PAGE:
Updated: 8th January 2020
Published: 31st July 2017
The Official Receiver (OR) is a civil servant working on behalf of the Insolvency Service, but is also an officer of the court. They respond to notifications from the courts of company liquidations, and administer the initial stages, although they may also be involved throughout the process in some cases.
The OR is accountable to both the courts and to the Secretary of State for Business, Innovation and Skills, and their role varies depending on the circumstances of each insolvent company facing liquidation.
A provisional liquidator is required in some insolvency cases, from the time a winding-up petition is presented to the courts. This can occur if the petitioning creditor believes that company assets might be sold, or that another creditor may be treated preferentially by the debtor company.
As provisional liquidator, the Official Receiver is responsible for safeguarding company assets and records until the winding-up hearing. If a winding-up order is subsequently granted by the court, the OR will report to creditors and shareholders on the company’s assets and liabilities. They may also make a report to court if necessary.
If there are sufficient assets of value available, the Official Receiver may request the Secretary of State to appoint another liquidator, or ask that creditors do so via a creditors’ meeting.
If no other liquidator is appointed by the Secretary of State or company creditors, the Official Receiver will remain in office and administer the process. This involves identifying the assets to be sold, arranging for their valuation and sale, and distributing the proceeds equitably among creditors using the statutory hierarchy.
Part of their role as liquidator is to decide whether to complete any outstanding contracts, and they may decide to consult with the company’s main creditors before making this decision.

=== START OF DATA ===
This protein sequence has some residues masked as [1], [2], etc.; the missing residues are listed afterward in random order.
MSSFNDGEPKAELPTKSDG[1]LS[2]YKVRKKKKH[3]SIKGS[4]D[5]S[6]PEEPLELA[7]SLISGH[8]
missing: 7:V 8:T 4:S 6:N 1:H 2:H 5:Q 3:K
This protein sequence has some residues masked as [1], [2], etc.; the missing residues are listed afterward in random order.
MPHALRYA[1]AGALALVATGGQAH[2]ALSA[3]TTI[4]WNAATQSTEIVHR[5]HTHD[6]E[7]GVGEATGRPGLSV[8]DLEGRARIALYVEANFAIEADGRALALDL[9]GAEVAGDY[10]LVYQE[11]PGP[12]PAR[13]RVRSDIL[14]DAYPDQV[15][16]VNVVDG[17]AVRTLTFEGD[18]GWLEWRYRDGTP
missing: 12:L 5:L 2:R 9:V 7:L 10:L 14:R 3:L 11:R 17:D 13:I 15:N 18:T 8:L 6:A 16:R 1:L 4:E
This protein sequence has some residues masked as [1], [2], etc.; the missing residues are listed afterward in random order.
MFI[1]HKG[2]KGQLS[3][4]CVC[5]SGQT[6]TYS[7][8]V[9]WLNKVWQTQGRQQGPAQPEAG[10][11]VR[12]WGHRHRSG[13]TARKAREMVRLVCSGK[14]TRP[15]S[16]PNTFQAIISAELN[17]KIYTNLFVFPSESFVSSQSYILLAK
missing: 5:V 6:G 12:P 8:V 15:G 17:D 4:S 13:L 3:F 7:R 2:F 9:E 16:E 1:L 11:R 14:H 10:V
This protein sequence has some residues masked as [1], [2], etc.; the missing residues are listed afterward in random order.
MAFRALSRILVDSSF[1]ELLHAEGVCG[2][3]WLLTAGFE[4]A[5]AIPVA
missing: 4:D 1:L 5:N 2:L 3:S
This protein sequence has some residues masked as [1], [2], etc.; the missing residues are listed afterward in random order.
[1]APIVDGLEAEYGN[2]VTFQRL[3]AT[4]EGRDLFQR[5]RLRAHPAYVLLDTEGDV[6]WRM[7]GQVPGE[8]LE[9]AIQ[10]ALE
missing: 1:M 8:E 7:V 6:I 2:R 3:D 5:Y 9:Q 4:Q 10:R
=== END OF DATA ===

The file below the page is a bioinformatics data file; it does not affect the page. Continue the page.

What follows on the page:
When a company is liquidated, the Official Receiver takes on an investigative role. They may interview directors to establish the circumstances that led to the company’s insolvency, or request that the directors complete a comprehensive questionnaire.
Essentially, the OR must find out whether there were any instances of misconduct or fraudulent activity that caused the company to fail. There is a responsibility to creditors and the wider public to penalise directors who cause financial loss, whether deliberate or due to a lack of care.
Even when a private insolvency practitioner has been appointed to administer the liquidation process, the OR’s role as investigator carries on. During their investigations the Official Receiver’s office will scrutinise the company’s financial records as well as interviewing directors, and also making other enquiries with third parties such as the company’s bank and accountant.
If they discover previously undisclosed assets, but are no longer office-holders themselves, the liquidator will be informed of the situation.
The Official Receiver will not undertake all of the practical work associated with a liquidation process. Instead, they can direct members of staff to carry out certain duties, such as chairing creditors’ meetings, or arranging director interviews.
Although the OR’s duties and responsibilities in liquidation are wide-ranging, investigating the actions of company directors is one of their main roles. This helps to protect the public from unscrupulous individuals who might bring the office of director into disrepute.
If you would like more information about the Official Receiver and their role in liquidation, Real Business Rescue can help. We have extensive experience of company liquidations, and with offices nationwide, you can take advantage of our free initial same-day consultation wherever your location.